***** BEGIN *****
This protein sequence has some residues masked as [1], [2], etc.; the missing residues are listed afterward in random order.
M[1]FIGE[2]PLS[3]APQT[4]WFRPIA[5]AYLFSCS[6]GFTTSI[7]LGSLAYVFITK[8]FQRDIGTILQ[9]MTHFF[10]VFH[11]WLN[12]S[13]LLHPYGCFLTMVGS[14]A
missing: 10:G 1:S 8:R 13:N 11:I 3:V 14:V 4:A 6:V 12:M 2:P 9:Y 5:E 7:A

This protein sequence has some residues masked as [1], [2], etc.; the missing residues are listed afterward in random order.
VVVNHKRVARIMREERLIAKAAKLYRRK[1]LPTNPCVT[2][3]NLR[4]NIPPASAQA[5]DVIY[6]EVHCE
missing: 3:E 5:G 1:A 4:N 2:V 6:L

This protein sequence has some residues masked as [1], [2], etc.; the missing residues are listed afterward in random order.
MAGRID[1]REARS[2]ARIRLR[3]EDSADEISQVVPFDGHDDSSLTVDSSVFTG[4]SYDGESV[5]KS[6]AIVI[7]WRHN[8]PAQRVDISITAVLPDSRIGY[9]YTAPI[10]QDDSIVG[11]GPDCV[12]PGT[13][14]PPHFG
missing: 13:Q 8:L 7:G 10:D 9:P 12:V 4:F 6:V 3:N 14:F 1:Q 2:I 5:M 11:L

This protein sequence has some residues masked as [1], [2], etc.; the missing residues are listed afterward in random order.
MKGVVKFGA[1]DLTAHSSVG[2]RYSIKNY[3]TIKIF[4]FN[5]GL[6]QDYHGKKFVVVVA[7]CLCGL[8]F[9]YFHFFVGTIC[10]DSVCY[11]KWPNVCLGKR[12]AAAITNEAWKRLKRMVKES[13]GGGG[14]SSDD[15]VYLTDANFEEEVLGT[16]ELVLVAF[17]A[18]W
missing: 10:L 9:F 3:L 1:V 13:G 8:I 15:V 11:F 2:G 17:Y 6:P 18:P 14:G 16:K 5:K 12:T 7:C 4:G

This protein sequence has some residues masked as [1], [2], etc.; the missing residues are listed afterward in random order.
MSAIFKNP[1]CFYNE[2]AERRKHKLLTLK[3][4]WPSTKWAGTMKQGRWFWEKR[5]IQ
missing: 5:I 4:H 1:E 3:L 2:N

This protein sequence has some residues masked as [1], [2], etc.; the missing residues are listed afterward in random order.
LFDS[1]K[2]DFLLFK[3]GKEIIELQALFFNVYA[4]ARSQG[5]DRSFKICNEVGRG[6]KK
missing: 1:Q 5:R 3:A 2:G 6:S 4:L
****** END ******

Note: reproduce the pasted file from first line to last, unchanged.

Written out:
This protein sequence has some residues masked as [1], [2], etc.; the missing residues are listed afterward in random order.
M[1]FIGE[2]PLS[3]APQT[4]WFRPIA[5]AYLFSCS[6]GFTTSI[7]LGSLAYVFITK[8]FQRDIGTILQ[9]MTHFF[10]VFH[11]WLN[12]S[13]LLHPYGCFLTMVGS[14]A
missing: 10:G 1:S 8:R 13:N 11:I 3:V 14:V 4:A 6:V 12:M 2:P 9:Y 5:E 7:A

This protein sequence has some residues masked as [1], [2], etc.; the missing residues are listed afterward in random order.
VVVNHKRVARIMREERLIAKAAKLYRRK[1]LPTNPCVT[2][3]NLR[4]NIPPASAQA[5]DVIY[6]EVHCE
missing: 3:E 5:G 1:A 4:N 2:V 6:L

This protein sequence has some residues masked as [1], [2], etc.; the missing residues are listed afterward in random order.
MAGRID[1]REARS[2]ARIRLR[3]EDSADEISQVVPFDGHDDSSLTVDSSVFTG[4]SYDGESV[5]KS[6]AIVI[7]WRHN[8]PAQRVDISITAVLPDSRIGY[9]YTAPI[10]QDDSIVG[11]GPDCV[12]PGT[13][14]PPHFG
missing: 13:Q 8:L 7:G 10:D 9:P 12:V 4:F 6:V 3:N 14:F 1:Q 2:I 5:M 11:L

This protein sequence has some residues masked as [1], [2], etc.; the missing residues are listed afterward in random order.
MKGVVKFGA[1]DLTAHSSVG[2]RYSIKNY[3]TIKIF[4]FN[5]GL[6]QDYHGKKFVVVVA[7]CLCGL[8]F[9]YFHFFVGTIC[10]DSVCY[11]KWPNVCLGKR[12]AAAITNEAWKRLKRMVKES[13]GGGG[14]SSDD[15]VYLTDANFEEEVLGT[16]ELVLVAF[17]A[18]W
missing: 10:L 9:F 3:L 1:V 13:G 8:I 15:V 11:F 2:G 17:Y 6:P 18:P 14:G 16:K 5:K 12:T 7:C 4:G

This protein sequence has some residues masked as [1], [2], etc.; the missing residues are listed afterward in random order.
MSAIFKNP[1]CFYNE[2]AERRKHKLLTLK[3][4]WPSTKWAGTMKQGRWFWEKR[5]IQ
missing: 5:I 4:H 1:E 3:L 2:N

This protein sequence has some residues masked as [1], [2], etc.; the missing residues are listed afterward in random order.
LFDS[1]K[2]DFLLFK[3]GKEIIELQALFFNVYA[4]ARSQG[5]DRSFKICNEVGRG[6]KK
missing: 1:Q 5:R 3:A 2:G 6:S 4:L